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Market Release Date:20011105 Nation-wide roll out
Market: Indianapolis



Brown & Williamson
Brown & Williamson


"Advance Lights three-part Trionic filter was developed to decrease the levels of many of principal toxins found in cigarette smoke. The Trionic filter is made up of three sections - cellulose acetate, a special carbon compound, and a unique ion-exchange resin. Each of these three segments interacts with a different set of toxic compounds within the cigarette smoke. The result of this three-stage filter is a significant reduction in many of the toxins delivered to the smoker as compared to levels found in smoke delivered by the leading Lights brands."


"Advance Lights include flue-cured tobacco using a new patented process. This new curing process uses a combination of high-temperature and high-speed airflow that inhibits the formation of tobacco-specific nitrosamines (TSNA), some of which are categorized as carcinogens by the International Agency for Research on Cancer. Advance Lights also contain oriental and burley tobaccos that are naturally low in TSNAs."
Advance All of the taste....Less of the toxins. Reduced levels of toxins compared to the leading lights brand styles.[1]

Product Design Features

  • “Trionic” filter containing cellulose acetate, activated carbon, and ion exchange resin. Utilizes a tobacco processing technology, called StarCure, to reduce formation of TSNAs
  • Raw Tobacco Nicotine Yield: not yet conducted or not available
  • Filter Ventilation: not yet conducted or not available




Industry Documents


Market Testing

  • Richmond, VA and Lexington, KY in 2000
  • Advance Lights tested in Indianapolis, IN in November 2001
  • Removed from market in 2004

Advertising and Selling Messages

  • Messages by manufacturer: “Great taste, less toxins” and “Star- Cured tobacco curing process…consistently produces flue-cured tobaccos with the lowest levels of TSNAs in the world.”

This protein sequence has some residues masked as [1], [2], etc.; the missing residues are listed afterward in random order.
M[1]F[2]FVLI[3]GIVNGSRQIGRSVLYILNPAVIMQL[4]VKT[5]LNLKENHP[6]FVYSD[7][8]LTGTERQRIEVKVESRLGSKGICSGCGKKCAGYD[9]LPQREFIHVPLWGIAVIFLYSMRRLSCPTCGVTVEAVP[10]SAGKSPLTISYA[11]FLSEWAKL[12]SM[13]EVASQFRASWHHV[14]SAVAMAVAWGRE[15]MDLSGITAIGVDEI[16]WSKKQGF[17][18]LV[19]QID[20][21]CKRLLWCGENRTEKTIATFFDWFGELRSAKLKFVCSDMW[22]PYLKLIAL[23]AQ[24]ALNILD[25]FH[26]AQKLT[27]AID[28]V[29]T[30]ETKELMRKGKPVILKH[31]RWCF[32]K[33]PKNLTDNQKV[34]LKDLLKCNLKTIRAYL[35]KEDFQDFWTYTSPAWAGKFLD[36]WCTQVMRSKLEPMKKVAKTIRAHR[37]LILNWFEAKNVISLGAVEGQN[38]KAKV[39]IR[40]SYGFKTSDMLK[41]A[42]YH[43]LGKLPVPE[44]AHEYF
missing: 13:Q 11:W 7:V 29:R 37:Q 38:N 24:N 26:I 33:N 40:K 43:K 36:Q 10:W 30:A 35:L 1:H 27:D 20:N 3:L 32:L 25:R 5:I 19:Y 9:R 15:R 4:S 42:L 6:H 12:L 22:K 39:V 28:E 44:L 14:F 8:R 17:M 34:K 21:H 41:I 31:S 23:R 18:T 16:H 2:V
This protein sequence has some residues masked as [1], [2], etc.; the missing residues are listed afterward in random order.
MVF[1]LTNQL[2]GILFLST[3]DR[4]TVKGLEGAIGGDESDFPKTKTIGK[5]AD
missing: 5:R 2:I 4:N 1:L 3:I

As part of Advance’s launch in 2000, heavy magazine advertising was used. A number of articles ran in newspapers to support the launch. In December 2001, B&W sent out packages with brochures, info CDs, and coupons to 75,000 smokers in the Indianapolis, IN area. They offered a toll-free phone number for questions. [1]


  • Minimalist modern blue pack (regulars); white/grey pack (lights)
  • Onsert with information on smoke constituents

Use and the Consumer

  • Discontinued in 2004, due to low consumer demand

Smoke Emissions and Human Use

  • FTC (standard) method (from onsert): Nicotine 0.8 mg/cig; reductions in TSNAs, volatile carbonyls, semi-volatiles, phenols, and volatiles. No reduction in aromatic amines, lead, mercury, or benzo[ a]pyrene
  • Massachusetts method: significant reductions in TSNAs, NO, HCN,

benzene, acetylaldehyde, CO and benzo[a]pyrene; 47% increase in formaldehyde; 5% increase in the toxic heavy metal nickel

  • Health Canada method: not yet conducted or not available
  • Human Exposure: Advance may result in less CO, nicotine, and urinary NNAL exposure compared to smokers’ own brand

Toxicity Analyses

  • Ames method in vitro: not yet conducted or not available
  • In vivo MSP: not yet conducted or not available
  • Animal exposure: not yet conducted or not available

Legal Compliance

  • Surgeon General warnings
  • No sales to minors
  • Subject to State and Federal cigarette taxes

Community Response

  • No known organized community campaigns


Activated charcoal filter for effectively reducing p-benzosemiquinone from the mainstream cigarette smoke


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